Childhood is the stage for vital developments, shaping the child into the individual they grow up to be. And monitoring every second of their lives can have a drastic impact on a child’s upbringing. Many parents may feel that this is an imperative part of their responsibility when they leave their kids in day-care, but facts say otherwise. On one hand, installing CCTV cameras promotes safety and wellbeing of the children, while reportedly restricting their natural growth due to parental disruptions.
Central and State Regulations
The central and state governments have released guidelines on the installation of CCTV cameras in day-care centres, preschools, and primary schools as well as the provisions for parents to have access to live feeds. An order was issued by the women and child development department on the guidelines and compliance of standard procedures, saying that all child care institutions must have adequate number of security officers, guards, CCTV cameras and fire extinguishers to ensure the safety and security of the children.
In continuation to the order, Neldrac has its own regulations that CCTV cameras must be installed at important places like entry and exit gates, perimeter walls, staircase, playgrounds, dining rooms, entertainment room and administration block to monitor children as well as the staff of every Neldrac centre.
The inclusion of CCTV camera monitoring leads to diminished trust between the caretakers and the parents. The constant monitoring via live feeds also results in the invasion of privacy of the children, the caretakers as well as the privacy of the institution. Parents nowadays have less faith in the caretakers as they are more anxious about their children and rely more on technology instead of keeping in touch with their children’s teachers or caretakers. The child will communicate through more than words and body language. As parents, it is one’s responsibility to keep open and understand all lines of communication with a child. Then comes the matter of the security of the children. We understand that just by installing such CCTV cameras in our centres doesn’t guarantee an environment that is completely safe and secure. Neldrac has a regulation to carry out thorough and stringent background verifications and checks when hiring staff. At Neldrac, we adhere to strong zero tolerance policies when it comes to a child and any parent can view the copies of our Policies and Procedures at their respective centers.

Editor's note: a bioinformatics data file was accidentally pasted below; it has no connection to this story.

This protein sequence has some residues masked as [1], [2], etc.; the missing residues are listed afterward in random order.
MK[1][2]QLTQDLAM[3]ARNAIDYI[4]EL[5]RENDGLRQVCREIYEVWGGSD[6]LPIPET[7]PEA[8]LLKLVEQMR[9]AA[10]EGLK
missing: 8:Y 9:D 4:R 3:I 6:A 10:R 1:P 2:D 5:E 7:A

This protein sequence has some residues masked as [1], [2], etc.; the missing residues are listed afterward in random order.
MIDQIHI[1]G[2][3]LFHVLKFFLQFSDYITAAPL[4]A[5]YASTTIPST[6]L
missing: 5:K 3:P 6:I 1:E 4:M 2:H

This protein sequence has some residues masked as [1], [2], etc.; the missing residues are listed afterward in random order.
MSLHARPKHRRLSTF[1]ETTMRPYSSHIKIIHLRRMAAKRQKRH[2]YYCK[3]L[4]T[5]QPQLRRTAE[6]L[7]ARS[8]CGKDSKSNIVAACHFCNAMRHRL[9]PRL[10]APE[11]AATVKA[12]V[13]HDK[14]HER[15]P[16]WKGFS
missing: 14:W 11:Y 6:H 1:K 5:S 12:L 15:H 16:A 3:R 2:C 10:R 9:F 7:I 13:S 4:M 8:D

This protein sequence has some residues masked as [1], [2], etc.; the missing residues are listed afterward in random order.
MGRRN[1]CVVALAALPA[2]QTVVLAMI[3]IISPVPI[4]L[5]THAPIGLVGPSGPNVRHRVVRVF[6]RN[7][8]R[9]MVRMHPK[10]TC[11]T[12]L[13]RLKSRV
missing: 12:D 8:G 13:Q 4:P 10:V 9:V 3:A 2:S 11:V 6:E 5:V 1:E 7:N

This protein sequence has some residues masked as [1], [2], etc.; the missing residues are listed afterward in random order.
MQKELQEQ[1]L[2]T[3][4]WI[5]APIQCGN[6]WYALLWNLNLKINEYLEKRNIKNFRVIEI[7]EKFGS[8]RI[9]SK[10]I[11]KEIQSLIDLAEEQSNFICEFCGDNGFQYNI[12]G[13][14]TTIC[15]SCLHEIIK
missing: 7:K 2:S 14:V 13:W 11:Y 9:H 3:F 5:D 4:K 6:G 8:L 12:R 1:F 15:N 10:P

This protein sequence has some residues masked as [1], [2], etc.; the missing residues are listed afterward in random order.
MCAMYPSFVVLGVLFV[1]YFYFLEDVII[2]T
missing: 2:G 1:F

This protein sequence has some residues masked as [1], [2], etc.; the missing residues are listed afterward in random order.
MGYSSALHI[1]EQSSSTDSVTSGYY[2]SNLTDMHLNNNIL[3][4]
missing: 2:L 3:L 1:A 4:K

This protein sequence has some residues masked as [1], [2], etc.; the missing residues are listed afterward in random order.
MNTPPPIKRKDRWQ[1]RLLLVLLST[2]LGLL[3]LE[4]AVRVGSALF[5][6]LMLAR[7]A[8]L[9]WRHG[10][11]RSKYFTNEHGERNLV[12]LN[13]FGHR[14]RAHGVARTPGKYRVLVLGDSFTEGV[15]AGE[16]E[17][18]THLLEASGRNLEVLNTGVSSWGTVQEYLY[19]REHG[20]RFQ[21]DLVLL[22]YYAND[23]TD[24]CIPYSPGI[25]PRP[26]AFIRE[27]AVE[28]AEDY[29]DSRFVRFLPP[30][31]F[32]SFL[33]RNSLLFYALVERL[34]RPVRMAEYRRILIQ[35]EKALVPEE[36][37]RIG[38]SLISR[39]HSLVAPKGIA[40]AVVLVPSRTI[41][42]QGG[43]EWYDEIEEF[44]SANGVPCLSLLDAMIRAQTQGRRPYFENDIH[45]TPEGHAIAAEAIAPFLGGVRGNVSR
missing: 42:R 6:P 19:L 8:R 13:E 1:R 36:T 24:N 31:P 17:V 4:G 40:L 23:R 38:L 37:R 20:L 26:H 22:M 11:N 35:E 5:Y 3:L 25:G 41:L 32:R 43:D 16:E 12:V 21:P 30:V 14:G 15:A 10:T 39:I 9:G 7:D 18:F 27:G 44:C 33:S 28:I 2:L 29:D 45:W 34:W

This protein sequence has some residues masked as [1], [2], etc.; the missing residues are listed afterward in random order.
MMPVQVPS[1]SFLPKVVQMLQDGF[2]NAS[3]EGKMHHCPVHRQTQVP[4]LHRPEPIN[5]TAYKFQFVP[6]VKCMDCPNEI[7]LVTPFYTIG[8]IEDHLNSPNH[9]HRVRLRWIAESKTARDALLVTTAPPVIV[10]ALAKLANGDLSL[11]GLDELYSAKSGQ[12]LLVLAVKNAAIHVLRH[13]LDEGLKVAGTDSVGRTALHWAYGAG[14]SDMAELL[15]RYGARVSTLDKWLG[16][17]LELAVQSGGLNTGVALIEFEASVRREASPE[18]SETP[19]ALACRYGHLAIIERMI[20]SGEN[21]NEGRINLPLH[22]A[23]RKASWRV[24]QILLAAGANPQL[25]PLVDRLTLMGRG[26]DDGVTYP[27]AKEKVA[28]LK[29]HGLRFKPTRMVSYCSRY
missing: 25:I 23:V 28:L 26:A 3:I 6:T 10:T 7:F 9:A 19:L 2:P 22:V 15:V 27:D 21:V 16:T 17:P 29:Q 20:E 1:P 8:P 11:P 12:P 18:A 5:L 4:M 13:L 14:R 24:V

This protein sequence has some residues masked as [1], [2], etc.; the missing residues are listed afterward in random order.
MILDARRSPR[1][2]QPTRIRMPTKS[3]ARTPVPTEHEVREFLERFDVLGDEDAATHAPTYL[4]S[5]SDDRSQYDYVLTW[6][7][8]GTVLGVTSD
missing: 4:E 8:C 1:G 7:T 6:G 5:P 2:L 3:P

To summarize, parents who have enrolled their child(ren) at Neldrac and are worried about trust issues have a couple of options. They can have a conversation with the center director of the respective branch to address any doubts or concerns they may have about teachers, care givers, or staff members. Additionally, they can reach out to Neldrac via phone at (+91) 40673 37020 or email at "email@example.com" to discuss their concerns confidentially. If needed, they can also request access to the center's CCTV footage from previous days, which is available for viewing on-site.
Early Childhood Association (ECA), India and Association for Primary Education and Research - Advisory Against Live Feed
An article has been published by ECA India advising why it is not a good idea for Preschools or such institutions to give CCTV live steaming to parents.
-Article by Early Childhood Association (ECA) and Association for Primary Education and Research.
Supreme Court on Children's Right to Privacy
There were many articles published in regards to Children's Right to Privacy and recently the Supreme Court Puttuswamy's judgment observed that "just as adults, children also have a right to privacy and it is a natural right, which inheres in every human being by birth”. It’s not that a child gains the right to privacy on reaching a particular age; this right evolves with the child’s age. For example, a sixteen-year-old’s expectation of privacy will be significantly different from a five-year-old’s. And this expectation of the right to privacy arises not only against third parties, but parents as well.
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